The Truth About Hoppers
Want to really catch more fish with hoppers?Here's the low down on proper selection.
Last summer I had an elderly fellow come into my shop and he, like many others, began to recount his endless history about the flies he had once tied and the countless roosters to which he had survived taking "beatings" while he collected his "donations" from neighboring farms. These amusing stories are always funny to hear and guaranteed to bring a smile to my face. However, this gent was different.
After he completed his resume, he began to move about the shop studying the feathers which adorn the walls. Suddenly he stopped and looked in my direction.
"You're selling premium flies for a dollar apiece. Is that true?" He asked.
"Sure is," I answered proudly. I quickly added, "probably, much like yourself, I was tired of being overcharged by fly shops for most everything. So, when I opened up this place I decided that this shop would be different. That is why all of my flies this year are a dollar each. I'll also tell you what you need instead of just selling you hoppers".
The old man just looked at me for a second as though I struck some kind of nerve. He picked up a plastic cup and began to select several dozen flies. He was transfixed in his work. I could tell by the selection he was purchasing flies for his home waters. After several minutes he placed three individual cups in front of me.
"I owe you forty eight bucks," he said as he began to drag out his wallet. "At this price an old guy like me would be hard pressed to tie his own flies. Especially since I can barely see what I'm doing anymore." I took his money and as I handed him some change, he added, "these flies would have cost me over a hundred dollars in any shop "downtown". I don't see how you can do it."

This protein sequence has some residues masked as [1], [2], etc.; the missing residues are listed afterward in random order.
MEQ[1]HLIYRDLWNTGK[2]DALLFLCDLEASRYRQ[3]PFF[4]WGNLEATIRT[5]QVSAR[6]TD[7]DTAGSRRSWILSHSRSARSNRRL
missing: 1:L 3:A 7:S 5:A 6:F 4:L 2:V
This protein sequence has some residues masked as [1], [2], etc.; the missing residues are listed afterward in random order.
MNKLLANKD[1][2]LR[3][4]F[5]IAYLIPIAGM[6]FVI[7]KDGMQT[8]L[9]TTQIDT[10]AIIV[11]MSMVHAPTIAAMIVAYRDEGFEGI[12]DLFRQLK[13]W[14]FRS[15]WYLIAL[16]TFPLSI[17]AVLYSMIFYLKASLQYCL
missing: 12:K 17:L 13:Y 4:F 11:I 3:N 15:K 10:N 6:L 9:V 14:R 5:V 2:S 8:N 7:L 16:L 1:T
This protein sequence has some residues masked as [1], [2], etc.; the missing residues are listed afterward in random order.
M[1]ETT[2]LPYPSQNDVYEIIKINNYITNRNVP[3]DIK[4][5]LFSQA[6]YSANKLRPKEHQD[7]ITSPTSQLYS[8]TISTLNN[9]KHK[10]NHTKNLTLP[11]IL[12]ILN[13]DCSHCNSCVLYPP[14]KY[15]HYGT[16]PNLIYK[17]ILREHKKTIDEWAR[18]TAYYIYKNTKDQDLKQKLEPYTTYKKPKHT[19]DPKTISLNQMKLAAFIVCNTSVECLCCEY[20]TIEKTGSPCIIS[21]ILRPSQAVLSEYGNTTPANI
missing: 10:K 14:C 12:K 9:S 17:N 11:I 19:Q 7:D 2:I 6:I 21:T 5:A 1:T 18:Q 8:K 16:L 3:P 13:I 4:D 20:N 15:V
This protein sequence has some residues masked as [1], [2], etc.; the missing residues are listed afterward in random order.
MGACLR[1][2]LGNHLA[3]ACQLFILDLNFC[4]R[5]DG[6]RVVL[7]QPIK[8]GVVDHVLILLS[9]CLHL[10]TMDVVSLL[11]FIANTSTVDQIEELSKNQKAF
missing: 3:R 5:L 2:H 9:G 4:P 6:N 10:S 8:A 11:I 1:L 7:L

"Well, I do raise the birds. Most people do not realize that," I said as I place the cups in a small bag. "You probably thought I was just another fly shop didn't you?" I asked.
The man thought for a second.
"I was wondering why your sign on Highway 89 had "and Fly Shop" in different colored letters." He then leaned closer to me as though he was divulging a secret and asked quietly, "Tell me. . . Doesn't the fact that you're selling flies at this price. . . doesn't it cut into your hackle sales?"
"Not at all," I answered as I placed a cold Coka-Cola on the counter before him. "Have a Coke. It's on the house... The answer is simple. Either you tie or you don't. It's that simple. I have anglers coming here from all over the world they're all the same. Some tie and others wouldn't dream of it. I guess it boils down to how much time you have... or dexterity."
The man nodded a thank you as he raised the cold can to his lips.
I then raised up my hand and displayed my fingers. " Do you see these stumpy Italian fingers?" I asked. "They can't tie Muddlers and Hair flies for nothing. It doesn't mean I don't fish with them."
As we politely began to discuss our family genetics, I looked out the window as another car drove up and parked in front of the shop. I recognized the car and knew it contained a neighbor and her fly fishing son. Within seconds the young boy, who was all of eleven or twelve, came quickly through the doorway. Upon seeing I was with a customer he went about his own business. He stepped before the fly display and gathered up several very specific flies. After a few seconds he turned and spoke to me.